A couple of new breweries made their festival début at the event. I missed the red ale from West Cork Brewery but did catch the 5 Malt Dark Ale by Torc Brewing out of Killarney. It's 4.5% ABV and poured a hazy shade of ochre. There's a lovely mix of jaffa orange, milk chocolate, a little caramel and a slight metallic bitterness, all set on a light body, though not at all watery. The combination of flavours shouldn't really work and from the description seems like it would end up as an overly sweet mess but it's really rather charming and very drinkable.
Our hosts rolled out a Vanilla & Pistachio Brown Ale, the sort of concoction that would turn Alan's knuckles white, and this time his rage would be justified. It's very sugary: thick and soupy though only 4.8% ABV. There's lots of vanilla and maybe a trace of nuttiness, but mostly wave upon wave of jarring caramel candybars. It had its fans on the day but I was not among them.
I had a much better time with the stouts on offer. White Gypsy's Pearl, which I'm guessing is a close relation of this, is a classic cream-and-chocolate Irish stout. Served on nitro it's smooth, but not bland, and satisfyingly sinkable. From the casks there was Independent Strong Porter, a 7% ABV job, massively roasty, especially in the aroma. The texture is very heavy and I got a slight, but not unpleasant, beefy autolytic tang from it. A lovely warmer in a cold winter's beer garden, this.
Stag Rua by 9 White Deer had hitherto eluded me, but here it was, along with its creator. At a meet-the-brewer event, Gordon explained that its roots lie in stout and a need to create a beer that the stout drinkers of west Cork will convert to in the summer. That certainly explains the refreshing absence of sweet crystal malt flavours here. Instead it's relatively dry with a little bit of roasted grain and some mild strawberry fruit sweetness. Most of all though it's thirst-quenching with lots of lovely English-bitter tannins. We're seeing red ales being taken in all sorts of directions by Irish brewers at the moment, but this is my favourite approach so far.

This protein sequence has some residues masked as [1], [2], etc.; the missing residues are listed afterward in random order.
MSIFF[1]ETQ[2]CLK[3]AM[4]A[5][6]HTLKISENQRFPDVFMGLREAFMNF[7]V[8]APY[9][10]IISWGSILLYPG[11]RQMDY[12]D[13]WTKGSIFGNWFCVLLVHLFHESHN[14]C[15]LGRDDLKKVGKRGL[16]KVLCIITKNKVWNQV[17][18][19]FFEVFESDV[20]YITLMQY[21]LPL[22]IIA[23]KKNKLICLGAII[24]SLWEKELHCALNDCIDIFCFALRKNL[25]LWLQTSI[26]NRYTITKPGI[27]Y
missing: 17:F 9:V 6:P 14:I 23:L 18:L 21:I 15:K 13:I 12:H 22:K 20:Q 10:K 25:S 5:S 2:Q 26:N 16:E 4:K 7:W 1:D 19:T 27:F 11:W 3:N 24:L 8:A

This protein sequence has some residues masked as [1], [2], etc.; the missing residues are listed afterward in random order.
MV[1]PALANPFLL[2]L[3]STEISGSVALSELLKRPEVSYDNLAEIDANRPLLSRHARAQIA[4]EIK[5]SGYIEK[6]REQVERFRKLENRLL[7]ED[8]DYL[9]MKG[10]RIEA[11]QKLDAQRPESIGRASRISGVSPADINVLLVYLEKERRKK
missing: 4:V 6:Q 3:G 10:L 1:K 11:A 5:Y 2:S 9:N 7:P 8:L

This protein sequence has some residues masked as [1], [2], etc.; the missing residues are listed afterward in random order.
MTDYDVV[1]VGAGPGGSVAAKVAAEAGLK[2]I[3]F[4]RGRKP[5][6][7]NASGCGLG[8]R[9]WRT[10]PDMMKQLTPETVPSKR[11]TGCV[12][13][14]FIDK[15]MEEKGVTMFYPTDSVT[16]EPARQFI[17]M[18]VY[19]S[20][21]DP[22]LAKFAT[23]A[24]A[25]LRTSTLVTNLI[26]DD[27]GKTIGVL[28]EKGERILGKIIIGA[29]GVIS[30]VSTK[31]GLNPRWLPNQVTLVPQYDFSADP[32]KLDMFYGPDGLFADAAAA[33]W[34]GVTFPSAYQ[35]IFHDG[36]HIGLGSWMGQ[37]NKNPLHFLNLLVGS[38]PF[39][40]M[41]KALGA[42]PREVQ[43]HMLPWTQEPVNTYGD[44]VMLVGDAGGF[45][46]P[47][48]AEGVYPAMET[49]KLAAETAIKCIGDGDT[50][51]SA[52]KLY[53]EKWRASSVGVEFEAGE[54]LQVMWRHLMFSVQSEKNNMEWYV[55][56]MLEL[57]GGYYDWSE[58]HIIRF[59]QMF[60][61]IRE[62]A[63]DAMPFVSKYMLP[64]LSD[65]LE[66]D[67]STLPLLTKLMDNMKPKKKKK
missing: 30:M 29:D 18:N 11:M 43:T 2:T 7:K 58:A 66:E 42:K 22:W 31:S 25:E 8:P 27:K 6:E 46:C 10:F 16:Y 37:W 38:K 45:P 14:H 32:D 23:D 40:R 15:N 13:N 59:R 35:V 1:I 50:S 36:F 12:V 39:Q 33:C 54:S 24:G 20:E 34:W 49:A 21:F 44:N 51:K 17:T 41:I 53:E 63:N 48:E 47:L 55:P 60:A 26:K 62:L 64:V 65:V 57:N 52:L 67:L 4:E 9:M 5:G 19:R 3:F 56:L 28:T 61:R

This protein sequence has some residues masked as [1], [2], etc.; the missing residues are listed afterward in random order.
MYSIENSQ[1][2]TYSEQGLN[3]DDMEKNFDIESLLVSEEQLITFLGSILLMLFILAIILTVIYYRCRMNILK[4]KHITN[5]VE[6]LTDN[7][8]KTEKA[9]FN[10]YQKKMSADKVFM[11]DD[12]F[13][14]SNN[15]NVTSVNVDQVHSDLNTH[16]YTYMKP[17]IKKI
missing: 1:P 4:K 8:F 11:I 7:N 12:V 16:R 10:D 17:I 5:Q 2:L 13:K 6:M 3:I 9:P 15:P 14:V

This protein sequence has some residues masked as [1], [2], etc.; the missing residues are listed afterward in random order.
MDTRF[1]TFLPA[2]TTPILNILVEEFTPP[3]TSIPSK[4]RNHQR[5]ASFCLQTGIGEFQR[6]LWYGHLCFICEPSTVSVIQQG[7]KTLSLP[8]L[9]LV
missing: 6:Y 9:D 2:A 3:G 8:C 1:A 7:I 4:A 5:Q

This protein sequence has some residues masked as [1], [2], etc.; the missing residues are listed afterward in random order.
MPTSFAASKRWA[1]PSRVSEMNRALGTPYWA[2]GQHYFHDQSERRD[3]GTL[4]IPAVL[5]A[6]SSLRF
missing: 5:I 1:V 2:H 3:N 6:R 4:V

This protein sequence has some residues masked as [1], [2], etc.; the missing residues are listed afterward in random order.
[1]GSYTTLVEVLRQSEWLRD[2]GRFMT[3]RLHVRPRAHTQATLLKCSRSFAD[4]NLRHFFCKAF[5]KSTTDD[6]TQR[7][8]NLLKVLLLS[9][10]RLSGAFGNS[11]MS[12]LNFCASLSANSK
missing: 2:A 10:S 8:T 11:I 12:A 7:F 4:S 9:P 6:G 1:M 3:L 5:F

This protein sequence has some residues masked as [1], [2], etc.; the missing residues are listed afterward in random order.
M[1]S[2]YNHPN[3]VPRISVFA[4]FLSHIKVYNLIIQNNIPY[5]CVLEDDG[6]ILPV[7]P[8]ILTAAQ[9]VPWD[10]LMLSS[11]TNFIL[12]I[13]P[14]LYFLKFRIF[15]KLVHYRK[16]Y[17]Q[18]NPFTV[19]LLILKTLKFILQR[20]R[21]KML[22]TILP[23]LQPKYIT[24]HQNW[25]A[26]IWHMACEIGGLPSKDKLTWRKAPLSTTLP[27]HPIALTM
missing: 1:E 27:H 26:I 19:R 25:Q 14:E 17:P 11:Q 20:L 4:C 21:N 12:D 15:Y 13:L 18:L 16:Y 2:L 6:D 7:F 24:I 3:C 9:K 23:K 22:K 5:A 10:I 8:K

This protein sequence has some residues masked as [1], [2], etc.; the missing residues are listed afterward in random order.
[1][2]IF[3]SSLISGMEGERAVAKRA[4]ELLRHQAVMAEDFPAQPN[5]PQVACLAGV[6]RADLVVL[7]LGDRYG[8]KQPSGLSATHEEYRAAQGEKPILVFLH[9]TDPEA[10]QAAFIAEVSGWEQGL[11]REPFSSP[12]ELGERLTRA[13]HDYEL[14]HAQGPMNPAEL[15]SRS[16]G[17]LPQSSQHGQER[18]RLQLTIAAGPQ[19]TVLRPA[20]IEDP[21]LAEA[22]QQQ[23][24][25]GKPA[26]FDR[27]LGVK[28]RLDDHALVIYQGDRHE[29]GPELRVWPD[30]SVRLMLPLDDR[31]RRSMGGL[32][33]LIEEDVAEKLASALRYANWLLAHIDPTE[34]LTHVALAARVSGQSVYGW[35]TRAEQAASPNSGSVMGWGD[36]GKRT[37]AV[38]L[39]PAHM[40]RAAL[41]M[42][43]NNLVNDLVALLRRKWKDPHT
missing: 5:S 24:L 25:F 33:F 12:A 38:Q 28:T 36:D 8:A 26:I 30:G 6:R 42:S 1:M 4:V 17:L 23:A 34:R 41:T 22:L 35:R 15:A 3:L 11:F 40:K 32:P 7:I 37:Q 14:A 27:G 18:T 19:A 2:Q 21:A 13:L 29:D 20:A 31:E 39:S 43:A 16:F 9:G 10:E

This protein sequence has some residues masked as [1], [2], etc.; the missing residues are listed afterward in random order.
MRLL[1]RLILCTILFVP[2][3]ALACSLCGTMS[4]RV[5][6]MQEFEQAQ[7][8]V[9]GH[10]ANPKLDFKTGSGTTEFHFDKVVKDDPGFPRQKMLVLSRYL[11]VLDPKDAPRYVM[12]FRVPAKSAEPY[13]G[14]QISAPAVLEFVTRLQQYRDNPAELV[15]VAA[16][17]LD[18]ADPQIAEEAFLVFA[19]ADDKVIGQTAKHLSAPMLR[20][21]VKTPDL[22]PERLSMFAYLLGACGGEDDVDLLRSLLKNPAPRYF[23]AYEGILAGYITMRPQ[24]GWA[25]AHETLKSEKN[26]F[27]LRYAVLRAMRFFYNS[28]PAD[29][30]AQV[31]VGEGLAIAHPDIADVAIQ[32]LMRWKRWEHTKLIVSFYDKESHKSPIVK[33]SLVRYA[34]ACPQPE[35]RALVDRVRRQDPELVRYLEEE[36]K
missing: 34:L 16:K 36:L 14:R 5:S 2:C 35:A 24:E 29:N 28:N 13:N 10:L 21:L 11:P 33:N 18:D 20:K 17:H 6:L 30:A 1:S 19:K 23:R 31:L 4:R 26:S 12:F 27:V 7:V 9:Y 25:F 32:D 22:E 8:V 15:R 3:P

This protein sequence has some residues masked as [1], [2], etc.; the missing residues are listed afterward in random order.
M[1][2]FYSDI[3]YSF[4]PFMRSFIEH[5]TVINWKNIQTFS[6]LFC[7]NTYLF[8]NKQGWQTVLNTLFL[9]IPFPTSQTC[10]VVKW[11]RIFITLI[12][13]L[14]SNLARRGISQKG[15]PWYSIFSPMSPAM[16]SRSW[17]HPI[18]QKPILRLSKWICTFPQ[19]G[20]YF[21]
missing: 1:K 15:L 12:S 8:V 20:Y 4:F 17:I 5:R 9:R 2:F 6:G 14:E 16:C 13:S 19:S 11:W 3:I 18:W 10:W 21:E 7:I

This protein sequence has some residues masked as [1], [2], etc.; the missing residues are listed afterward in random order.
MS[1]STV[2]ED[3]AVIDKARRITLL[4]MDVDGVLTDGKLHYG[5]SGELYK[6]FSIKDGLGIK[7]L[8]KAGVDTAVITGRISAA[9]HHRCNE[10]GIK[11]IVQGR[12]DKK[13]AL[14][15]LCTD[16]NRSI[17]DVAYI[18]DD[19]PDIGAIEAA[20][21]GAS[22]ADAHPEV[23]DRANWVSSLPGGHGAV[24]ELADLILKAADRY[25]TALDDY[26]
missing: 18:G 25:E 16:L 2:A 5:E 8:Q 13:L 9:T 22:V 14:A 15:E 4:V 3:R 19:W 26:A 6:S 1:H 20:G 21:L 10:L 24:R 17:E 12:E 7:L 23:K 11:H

Brewery-mate of Stag Rua is Mountain Man's Sneaky Owl, an English-style dark ale done using Admiral and Bramling Cross hops. There's certainly that signature blackberry flavour from the latter, adding a mouthwatering tart balance to the silky milk chocolate from the dark malt. It's a light and easy-going beer and I rather enjoyed it, a bit like Hobgoblin on a really good day.
I left the powerhouse beers to the end. First up Hi-Viz from Black's of Kinsale. This 8.5% ABV double IPA reminded me a lot of Beoir#1, the 9% ABV double IPA that Black's brewed a year ago as part of a crowd-funding initiative. It has the same luxurious boozy weight and similar tasty spicy orange notes. Of course it doesn't matter whether or not it's a reboot, but it is great to have another double IPA of this quality knocking around. I hope we'll be seeing more of it.
And speaking of beers crowd-sourced from the drinkers, the festival saw the world premiere of Beoir#2, brewed by Trouble to a recipe put together by Reuben. I even threw a pot of hops into this myself back in January. The end result is 7.8% ABV and a beautiful chestnut red, warming and welcoming the drinker with juicy summer fruit and sharper caramelised onions. It certainly tastes the strength but wears it well, remaining perfectly drinkable throughout. I could have handled more than a half but time was marching on and the train home beckoned.
Cheers to all the team at Rising Sons and Franciscan Well for the day out. I'll be back for the Easter Festival, but before that it's Alltech Brews & Food in less than a fortnight.